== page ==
Wednesday, April 7, 2010
Impassioned "Passion" at IWU
"Passion" is a bit of a weird duck. Stephen Sondheim's music is gorgeous, no question. But James Lapine's book... And the whole premise of the show...
This "Passion" is based on the film Passione d'Amore , directed by Ettore Scola, which was itself based on a novel called Fosca by Iginio Ugo Tarchetti. This means we can blame neither Sondheim nor Lapine for the plot, but we can blame Sondheim for picking up on it and wanting to write a musical about it.
"Passion" begins when a handsome army officer named Giorgio Bachetti is sent from Milan and the loving arms of his beautiful mistress, Clara, to a remote military outpost in the mountains. Giorgio doesn't feel he fits in with the other soldiers, who talk of nothing but women and horses, and he doesn't know what to make of strange screams coming from upstairs, above the dining room where everyone collects to eat together. Dr. Tambourri, the post's medical officer, explains that the screams are coming from Fosca, the cousin of their commanding officer, Colonel Ricci. Dr. Tambourri says that Fosca, a wretched and ugly woman, has been very ill for a long time, that she feels everything more strongly than normal people, as if her nerves are too close to the surface.
And this is where Giorgio's life begins to unravel. Because he misses his lovely mistress and is unhappy in general, he paces outside on the grounds, and upstairs, Fosca sees him and develops a mad passion for him. Mad being the operative word. Even though he makes it clear his heart is not free, Fosca begins coming down to dinner, sitting close to him, trying to engage him in conversation, and pushing herself at him in every way possible.
Giorgio tries to be kind, and then pushes her away as best he can, relenting only after the doctor argues that she is ill and will surely die unless Giorgio goes to her. With him at her bedside, Fosca survives. She now contends that she loves him completely, that no one will ever love him as deeply as she does, and at some level, at some point, Giorgio agrees that her love is so consuming and overwhelming he has no choice but to love her back.
And there's the rub. Do we really need a lush, darkly romantic musical about a man who succumbs to his stalker? Sondheim wrote that from a different angle in "Assassins," where John Hinkley sings about feeling fire, drinking poison, tearing his heart in two, if that’s what it takes to earn the love of Jodi Foster, the object of his obsession.
But Sondheim says that’s not what “Passion” means, that this is not a happily-ever-after for either the stalker or the stalkee. Instead, he’s said in interviews that it’s about how destructive love can be, and indeed, Giorgio does end up ruined, wrecked, alone.
I don’t have any answers for those who question the plot, and honestly, every time I’ve seen this show, the audience has laughed at Fosca and her smothering, ridiculous idea of love. It’s clearly a tough one to pull off, and kudos to Illinois Wesleyan and director Scott Susong for doing as well as they do.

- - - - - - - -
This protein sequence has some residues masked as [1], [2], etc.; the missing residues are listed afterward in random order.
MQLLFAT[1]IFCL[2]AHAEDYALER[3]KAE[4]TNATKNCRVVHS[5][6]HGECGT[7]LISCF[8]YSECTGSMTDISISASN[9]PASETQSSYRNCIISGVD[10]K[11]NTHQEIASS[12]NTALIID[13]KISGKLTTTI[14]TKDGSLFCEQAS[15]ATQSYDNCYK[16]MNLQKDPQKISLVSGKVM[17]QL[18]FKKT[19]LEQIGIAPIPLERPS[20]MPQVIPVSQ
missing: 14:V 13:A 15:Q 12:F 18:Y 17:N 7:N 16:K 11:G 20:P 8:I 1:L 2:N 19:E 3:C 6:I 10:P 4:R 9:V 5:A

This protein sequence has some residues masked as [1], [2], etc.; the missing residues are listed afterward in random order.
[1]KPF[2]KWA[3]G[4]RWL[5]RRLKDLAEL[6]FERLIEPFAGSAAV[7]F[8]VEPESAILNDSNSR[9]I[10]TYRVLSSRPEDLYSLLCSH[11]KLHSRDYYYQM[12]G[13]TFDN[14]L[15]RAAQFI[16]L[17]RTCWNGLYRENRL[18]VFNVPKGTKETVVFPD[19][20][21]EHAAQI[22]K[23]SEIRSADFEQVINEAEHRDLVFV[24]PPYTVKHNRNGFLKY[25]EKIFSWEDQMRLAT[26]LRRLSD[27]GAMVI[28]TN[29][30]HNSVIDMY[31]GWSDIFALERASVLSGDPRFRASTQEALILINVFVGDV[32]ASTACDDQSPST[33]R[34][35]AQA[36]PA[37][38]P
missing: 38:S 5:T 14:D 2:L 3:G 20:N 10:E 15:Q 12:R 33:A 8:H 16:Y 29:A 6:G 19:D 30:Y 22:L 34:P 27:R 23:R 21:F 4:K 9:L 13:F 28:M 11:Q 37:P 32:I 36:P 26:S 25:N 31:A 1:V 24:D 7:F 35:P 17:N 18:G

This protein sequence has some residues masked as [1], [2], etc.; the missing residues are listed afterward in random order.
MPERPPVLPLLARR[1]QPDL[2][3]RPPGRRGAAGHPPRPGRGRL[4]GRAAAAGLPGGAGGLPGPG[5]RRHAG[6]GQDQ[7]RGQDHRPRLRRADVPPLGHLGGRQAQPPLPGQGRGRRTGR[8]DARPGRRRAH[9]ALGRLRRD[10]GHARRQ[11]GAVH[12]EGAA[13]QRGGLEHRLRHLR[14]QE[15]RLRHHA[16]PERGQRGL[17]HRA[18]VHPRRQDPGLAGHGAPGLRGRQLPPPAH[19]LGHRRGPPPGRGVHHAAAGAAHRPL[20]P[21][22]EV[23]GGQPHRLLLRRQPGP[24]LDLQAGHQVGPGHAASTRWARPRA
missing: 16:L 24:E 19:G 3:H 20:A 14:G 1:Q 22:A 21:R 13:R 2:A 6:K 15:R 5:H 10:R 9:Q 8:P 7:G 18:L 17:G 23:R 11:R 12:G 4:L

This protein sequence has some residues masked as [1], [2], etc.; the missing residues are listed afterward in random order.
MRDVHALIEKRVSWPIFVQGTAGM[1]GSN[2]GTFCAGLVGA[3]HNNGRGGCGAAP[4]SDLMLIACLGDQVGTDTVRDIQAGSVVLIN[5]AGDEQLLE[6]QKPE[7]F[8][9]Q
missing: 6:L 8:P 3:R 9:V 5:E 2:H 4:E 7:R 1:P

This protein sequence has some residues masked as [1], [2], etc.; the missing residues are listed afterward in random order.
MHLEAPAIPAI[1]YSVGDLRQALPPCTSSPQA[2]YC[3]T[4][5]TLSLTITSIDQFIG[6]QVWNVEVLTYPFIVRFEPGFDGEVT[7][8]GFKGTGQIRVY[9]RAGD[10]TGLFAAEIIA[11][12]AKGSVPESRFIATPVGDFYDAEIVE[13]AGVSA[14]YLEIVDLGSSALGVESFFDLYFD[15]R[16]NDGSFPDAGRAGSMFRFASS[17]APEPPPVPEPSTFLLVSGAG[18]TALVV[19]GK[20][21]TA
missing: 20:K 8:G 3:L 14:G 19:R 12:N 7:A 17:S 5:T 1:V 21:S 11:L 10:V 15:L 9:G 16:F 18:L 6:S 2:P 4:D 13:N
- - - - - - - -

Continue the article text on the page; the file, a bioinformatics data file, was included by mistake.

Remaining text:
Somebody decided that the production needed an Art Nouveau look, and it’s especially notable in Bridget Gavlin’s lovely costumes for Clara.
Kelly Rice’s set design, with a gallery used for multiple purposes and tables and beds that roll on and off at the speed of light, also works well, except for a silly little disc dropped behind Clara when she’s supposed to be in her boudoir. There’s no need for it, and the way it pops on and off is distracting.
Gary Echelmeyer’s lighting design plays a huge role, creating mood and storms as backdrops. The only weakness on the production side is the sound – there were microphone and volume issues throughout the show on opening night, and that was a shame. I’m not sure why there was a need for microphones in an intimate setting like IWU’s McPherson Theatre, especially since all of the voices were so good.
Maia Diaz sounds and looks beautiful as Clara, and Alex Pagels is sympathetic and strong as Giorgio. The chorus of soldiers is good, as well, with Michael Hansen’s Lieutenant Torasso a standout.
As Fosca, Sarah Bockel sings well, but it’s her acting that has to carry the burden of the show. Fosca is a pretty impossible character, this maddening woman who is physically repulsive, selfish and histrionic, and yet somehow loveable to Giorgio. Bockel is probably too pretty for the role, but she fully commits to the physical and emotional wretchedness, and she is every bit as intense as I remember Donna Murphy, who won a Tony for the original “Passion” on Broadway.
I’m not sure I’m ever going to be a fan of “Passion” – I feel too strongly about the distasteful nature of the premise – but IWU’s production certainly brought home the fact that the music is amazing and needs to be heard.
Performances continue until April 11th. For more information or to reserve tickets, click on the link at left.